3 new novels about young adults who go to war

Eleven years after the U.S invaded Afghanistan, 2012 has turned into a banner one for fiction about soldiers' experiences of modern warfare and its aftermath. Interestingly, almost all have been by first-time novelists. Two novels about the war in Iraq – “Yellow Birds” and “Billy Lynn's Long Half-time Walk” – were nominated for National Book Awards and other noteworthy debuts, such as “You Know When All the Men Are Gone,” have garnered rave reviews for their ability to translate into fiction a world few of us in America now experience.

In this week's fiction roundup, young men and women go off to war and struggle to find their way home again. All three novels are highly ambitious works by debut writers, two of them veterans, and all stick close inside the minds of their main characters, whose grip on rational thought might not be as tight as first appears.

By , Monitor fiction critic

1. 'The Yellow Birds,' by Kevin Powers

Powers was nominated for a National Book Award for his blistering story of a private remembering the death of his teenage friend. John Bartle and Daniel Murphy were in the same unit, and Murphy's mother made the larger, stronger Bartle promise that he would bring her son home. 

Bartle's sergeant punches him in the face for raising her hopes, but Bartle is only beginning to suffer for his rash words.

While Powers is a lyrical writer, there's nothing dreamy or sweet about the marching cadence that gives the book its title. Things don't end well for the bird.

Ben Fountain's outstanding “Billy Lynn's Long Halftime Walk,” also a finalist for the National Book Award, remains the year's best war novel. But in “Yellow Birds,” Powers, a veteran who served 13 months in Iraq, does something Fountain can't. He shows readers a glimpse of the fear and isolation soldiers labor under and the numbing effect of living with violent death on a daily basis.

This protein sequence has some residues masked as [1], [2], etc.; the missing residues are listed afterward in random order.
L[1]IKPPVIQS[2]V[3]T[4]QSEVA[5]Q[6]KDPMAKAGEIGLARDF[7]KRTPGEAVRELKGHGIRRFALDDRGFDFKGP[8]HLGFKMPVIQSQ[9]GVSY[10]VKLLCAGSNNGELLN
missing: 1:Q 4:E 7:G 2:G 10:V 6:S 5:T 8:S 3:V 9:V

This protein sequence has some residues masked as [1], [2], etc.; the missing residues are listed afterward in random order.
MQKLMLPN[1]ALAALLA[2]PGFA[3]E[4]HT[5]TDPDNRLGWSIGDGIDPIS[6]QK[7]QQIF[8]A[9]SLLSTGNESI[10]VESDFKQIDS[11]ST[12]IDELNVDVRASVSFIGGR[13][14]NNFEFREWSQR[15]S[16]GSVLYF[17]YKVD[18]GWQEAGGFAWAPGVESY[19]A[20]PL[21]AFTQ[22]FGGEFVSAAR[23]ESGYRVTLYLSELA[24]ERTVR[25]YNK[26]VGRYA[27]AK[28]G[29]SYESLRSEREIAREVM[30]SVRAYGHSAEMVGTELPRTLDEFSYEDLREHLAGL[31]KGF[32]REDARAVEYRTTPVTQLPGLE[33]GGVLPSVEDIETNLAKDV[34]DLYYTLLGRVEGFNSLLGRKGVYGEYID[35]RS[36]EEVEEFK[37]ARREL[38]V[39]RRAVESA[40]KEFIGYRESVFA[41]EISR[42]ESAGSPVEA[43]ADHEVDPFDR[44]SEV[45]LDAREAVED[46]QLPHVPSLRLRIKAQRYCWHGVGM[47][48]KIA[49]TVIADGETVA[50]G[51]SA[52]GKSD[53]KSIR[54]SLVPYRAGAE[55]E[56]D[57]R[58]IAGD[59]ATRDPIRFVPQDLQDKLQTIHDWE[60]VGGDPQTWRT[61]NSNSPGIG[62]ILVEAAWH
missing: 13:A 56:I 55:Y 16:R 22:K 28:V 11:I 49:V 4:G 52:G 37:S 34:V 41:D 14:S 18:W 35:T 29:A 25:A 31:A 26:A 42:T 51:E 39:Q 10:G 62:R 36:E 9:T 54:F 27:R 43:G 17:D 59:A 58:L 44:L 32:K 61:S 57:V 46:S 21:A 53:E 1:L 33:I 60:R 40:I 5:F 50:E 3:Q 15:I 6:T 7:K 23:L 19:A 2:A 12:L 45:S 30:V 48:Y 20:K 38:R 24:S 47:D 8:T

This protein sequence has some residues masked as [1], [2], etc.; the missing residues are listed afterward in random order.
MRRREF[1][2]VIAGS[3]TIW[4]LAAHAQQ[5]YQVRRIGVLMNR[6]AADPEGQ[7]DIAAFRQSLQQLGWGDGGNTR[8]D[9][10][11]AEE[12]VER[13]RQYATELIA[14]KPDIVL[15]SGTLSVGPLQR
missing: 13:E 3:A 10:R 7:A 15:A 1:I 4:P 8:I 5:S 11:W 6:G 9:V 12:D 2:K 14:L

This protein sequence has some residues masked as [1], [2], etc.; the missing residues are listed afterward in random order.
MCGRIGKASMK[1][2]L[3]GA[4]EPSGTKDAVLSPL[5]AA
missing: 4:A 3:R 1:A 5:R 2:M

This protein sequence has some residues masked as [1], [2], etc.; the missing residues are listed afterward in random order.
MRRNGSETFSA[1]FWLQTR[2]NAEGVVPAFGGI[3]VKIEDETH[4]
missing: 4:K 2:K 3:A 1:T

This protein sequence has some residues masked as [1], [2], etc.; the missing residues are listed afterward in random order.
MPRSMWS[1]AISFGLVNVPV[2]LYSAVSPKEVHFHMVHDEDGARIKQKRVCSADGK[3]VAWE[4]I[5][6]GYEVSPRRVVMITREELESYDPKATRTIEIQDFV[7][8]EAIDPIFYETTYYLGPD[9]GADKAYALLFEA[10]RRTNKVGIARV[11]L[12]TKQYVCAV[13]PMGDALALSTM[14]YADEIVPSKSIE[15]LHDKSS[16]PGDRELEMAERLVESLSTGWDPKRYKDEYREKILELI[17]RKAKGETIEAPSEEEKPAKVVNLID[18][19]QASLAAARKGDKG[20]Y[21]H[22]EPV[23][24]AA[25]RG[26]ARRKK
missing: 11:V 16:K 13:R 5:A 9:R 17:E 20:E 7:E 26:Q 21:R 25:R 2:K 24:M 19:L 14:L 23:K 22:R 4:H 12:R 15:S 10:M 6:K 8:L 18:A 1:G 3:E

“We only pay attention to rare things, and death was not rare,” Bartle recalls from the safety of years and his cabin in the Blue Ridge Mountains.

The novel toggles back and forth between an all-but-catatonic Bartle trying to sleep away his days in his mother's home in Richmond and Bartle and Murph stationed in Al Tafar where fields of hyacinth have been replaced by rubble.

The returning Bartle is so frozen that he can't answer everyday questions like, “Hey, how are you?” The real answer, which he keeps locked away: “I feel like I'm being eaten from the inside out and I can't tell anyone what's going on because everyone is so grateful to me all the time and I'll feel like I'm ungrateful or something. Or like I'll give away that I don't deserve anyone's gratitude and really they should all hate me for what I've done but everyone loves me for it and it's driving me crazy.”

“Yellow Birds” occasionally can get tripped up by its own poetic language, but Powers delivers an ending so stunning, in both senses of the word, that it makes up for any errant flights of lyricism.

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